ESO renders the Pillars of Creation in 3D


Astronomers have produced a three-dimensional view of the Pillars of Creation that has bedazzled earthlings ever since Hubble photographed it twenty years ago. This famous structure is composed of interstellar gas and dust and is located within the Eagle Nebula.

According to the European Southern Observatory, which produced the photo using the MUSE instrument on the ESO’s Very Large Telescope (yes, it’s really named that), the three-dimensional view of the Pillars of Creation provides new insights into how they came into being, the direction they are pointing, and how they will someday come to an end:

MUSE has shown that the tip of the left pillar is facing us, atop a pillar that is is actually situated behind NGC 6611, unlike the other pillars. This tip is bearing the brunt of the radiation from NGC 6611’s stars, and as a result looks brighter to our eyes than the bottom left, middle and right pillars, whose tips are all pointed away from our view.

The ESO’s MUSE instrument, which allows astronomers to observe “the entirety of an astronomical object in one go,” is the tool that made such a detailed image possible.

This view shows how the MUSE instrument on ESO’s Very Large Telescope has created a three-dimensional view of the iconic Pillars of Creation in the star-forming region Messier 16. Each pixel in the data corresponds to a spectrum that reveals a host of information about the motions and physical conditions of the gas at that point. The slices of the data corresponding to some of the different chemical elements present are highlighted.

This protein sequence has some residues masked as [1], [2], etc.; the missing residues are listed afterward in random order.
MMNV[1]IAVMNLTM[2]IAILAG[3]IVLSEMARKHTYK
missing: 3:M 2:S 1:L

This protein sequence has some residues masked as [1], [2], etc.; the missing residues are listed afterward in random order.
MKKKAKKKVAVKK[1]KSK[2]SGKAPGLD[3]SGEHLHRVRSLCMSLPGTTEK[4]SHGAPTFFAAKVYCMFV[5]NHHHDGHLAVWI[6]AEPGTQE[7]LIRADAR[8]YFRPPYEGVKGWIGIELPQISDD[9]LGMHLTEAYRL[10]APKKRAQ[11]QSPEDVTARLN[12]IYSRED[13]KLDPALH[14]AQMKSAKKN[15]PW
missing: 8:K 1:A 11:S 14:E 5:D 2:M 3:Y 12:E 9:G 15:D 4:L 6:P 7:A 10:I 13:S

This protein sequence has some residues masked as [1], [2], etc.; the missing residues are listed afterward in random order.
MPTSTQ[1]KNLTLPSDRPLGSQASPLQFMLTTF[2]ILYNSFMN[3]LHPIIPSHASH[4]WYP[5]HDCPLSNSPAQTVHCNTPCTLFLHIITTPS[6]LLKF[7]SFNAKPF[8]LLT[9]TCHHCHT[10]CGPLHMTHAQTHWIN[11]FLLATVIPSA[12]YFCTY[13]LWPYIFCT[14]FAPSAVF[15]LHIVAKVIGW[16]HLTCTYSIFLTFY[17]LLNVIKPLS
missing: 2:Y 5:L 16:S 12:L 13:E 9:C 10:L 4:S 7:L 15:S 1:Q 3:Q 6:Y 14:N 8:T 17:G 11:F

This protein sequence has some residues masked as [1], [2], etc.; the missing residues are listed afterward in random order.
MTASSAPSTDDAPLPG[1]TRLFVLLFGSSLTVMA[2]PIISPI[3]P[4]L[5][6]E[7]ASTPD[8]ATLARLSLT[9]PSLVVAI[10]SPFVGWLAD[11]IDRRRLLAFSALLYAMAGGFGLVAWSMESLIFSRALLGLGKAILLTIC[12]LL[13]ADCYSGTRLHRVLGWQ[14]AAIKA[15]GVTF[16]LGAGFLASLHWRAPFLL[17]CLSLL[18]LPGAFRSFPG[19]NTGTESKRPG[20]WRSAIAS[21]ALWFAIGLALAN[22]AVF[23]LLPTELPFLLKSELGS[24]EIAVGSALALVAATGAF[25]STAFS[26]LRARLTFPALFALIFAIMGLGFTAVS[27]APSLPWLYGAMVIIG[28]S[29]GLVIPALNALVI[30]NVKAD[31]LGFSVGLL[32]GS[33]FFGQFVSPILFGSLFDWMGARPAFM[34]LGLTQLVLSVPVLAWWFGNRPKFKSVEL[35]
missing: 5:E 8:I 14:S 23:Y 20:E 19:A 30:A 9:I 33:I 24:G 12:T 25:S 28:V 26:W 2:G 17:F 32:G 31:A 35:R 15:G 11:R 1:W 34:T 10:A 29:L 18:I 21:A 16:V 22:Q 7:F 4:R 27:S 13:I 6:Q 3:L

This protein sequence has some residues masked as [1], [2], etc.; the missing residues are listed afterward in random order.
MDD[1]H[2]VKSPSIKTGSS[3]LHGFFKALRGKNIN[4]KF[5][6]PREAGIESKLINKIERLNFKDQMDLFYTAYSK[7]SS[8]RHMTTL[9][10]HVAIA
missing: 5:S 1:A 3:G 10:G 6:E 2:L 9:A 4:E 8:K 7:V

The MUSE instrument created the 3D view of the Pillars of Creation by capturing it in various wavelengths of the electromagnetic spectrum (ESO).

According to the ESO, vast structures of gas and dust like the Pillars of Creation take shape when newly formed, gigantic O and B class stars emit powerful ultraviolet radiation and stellar winds, clearing away all but the most dense materials from the vicinity.

The Pillars of Creation as seen in infrared light (NASA).

The Pillars of Creation are also shedding 70 times the mass of the Sun roughly every one million years. Since the current mass of the pillars is about 200 times that of the Sun, you may only have around three million years left to take one long last look.

This amazingly detailed photo of the Pillars of Creation was released earlier this year in honor of Hubble’s 25th anniversary.

Here’s another video of the Pillars of Creation in 3D:

About Author

Adam Cameron spent his academic career learning about Iran, but ultimately decided that a job in the military-security-industrial complex just wasn't for him. He worked with Iranian refugees for a few years and has always dreamed of being a writer. He lives in North Hollywood, California in an 8-bit cocoon made out of an elaborate blanket fort covered in Adventure Time posters.

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